Preliminary Experience with Proton Radiotherapy for Pelvic Bone Sarcomas
Reviewer: William Levin
Abramson Cancer Center of the University of Pennsylvania
Last Modified: May 29, 2007
Presenter: T. Delaney Presenter's Affiliation: Massachusetts General Hospital Type of Session: Scientific
Surgery is commonly used for the definitive treatment of pelvic bone sarcomas.
However, acceptable surgical margins are difficult to achieve in this location.
Furthermore, surgical morbidity can be quite high in that amputation or disarticulation may be required.
Accordingly, radiation therapy plays and important role both in a definitive and adjuvant setting.
Control of microscopic disease requires a dose of at least 66Gy while in some bone sarcomas a control of residual disease requires a dose in the neighborhood of 75Gy.
These doses may in fact be difficult to achieve while still respecting tolerance doses to nearby normal tissue.
Proton therapy, therefore may offer an excellent alternative to the use of conventional photon radiotherapy.
Materials and Methods
This is a retrospective chart review of three patients with peri-acetabular chondrosarcomas managed with primary radiation therapy after biopsy or curettage/packing without radical surgery.
Tumor size ranged from 3.6 to 14 cm with a median size of 3.7 cm. Radiation therapy was given completely with protons.
50 Gy equivalent was given in 25 fractions to the CTV.
A GTV boost was composed of 24 Gy equivalent in 12 fractions.
Follow-up ranged from 16-36 months with the median follow-up of 36 months.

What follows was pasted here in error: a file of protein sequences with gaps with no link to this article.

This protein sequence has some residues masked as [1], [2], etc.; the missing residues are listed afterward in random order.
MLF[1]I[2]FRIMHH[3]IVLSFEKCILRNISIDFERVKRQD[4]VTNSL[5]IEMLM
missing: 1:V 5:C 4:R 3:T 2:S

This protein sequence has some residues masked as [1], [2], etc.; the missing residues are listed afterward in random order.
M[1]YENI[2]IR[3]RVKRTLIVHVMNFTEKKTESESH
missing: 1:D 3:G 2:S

All patients completed proton therapy without significant acute morbidity.
To date, no tumor or late morbidity has been seen in any patients.
Two of the patients are symptom free and carrying out extremely active lives (cycling, hiking) without any restriction.
Patient number 3 with the 14 cm lesion no longer needs narcotic pain medication and is now able to work part-time.
Protons can deliver high radiation doses to pelvic sarcomas with little morbidity and might offer an alternative if radical surgery is declined.
The author is interested in collaborative studies given the scarcity of these tumors.
Tumor types to be included in these studies should include chondrosarcoma, osteosarcoma, MFH of bone, and Ewing 's sarcoma.
Although this study is limited in the number of patients evaluated and in the length of follow up, proton radiation seems to offer excellent disease control of pelvic tumors with minimal long-term toxicity.
It also appears that the use of proton radiation after biopsy and curettage may offer a less morbid treatment than the use of definitive surgery, allowing patients to maintain active and productive lifestyles.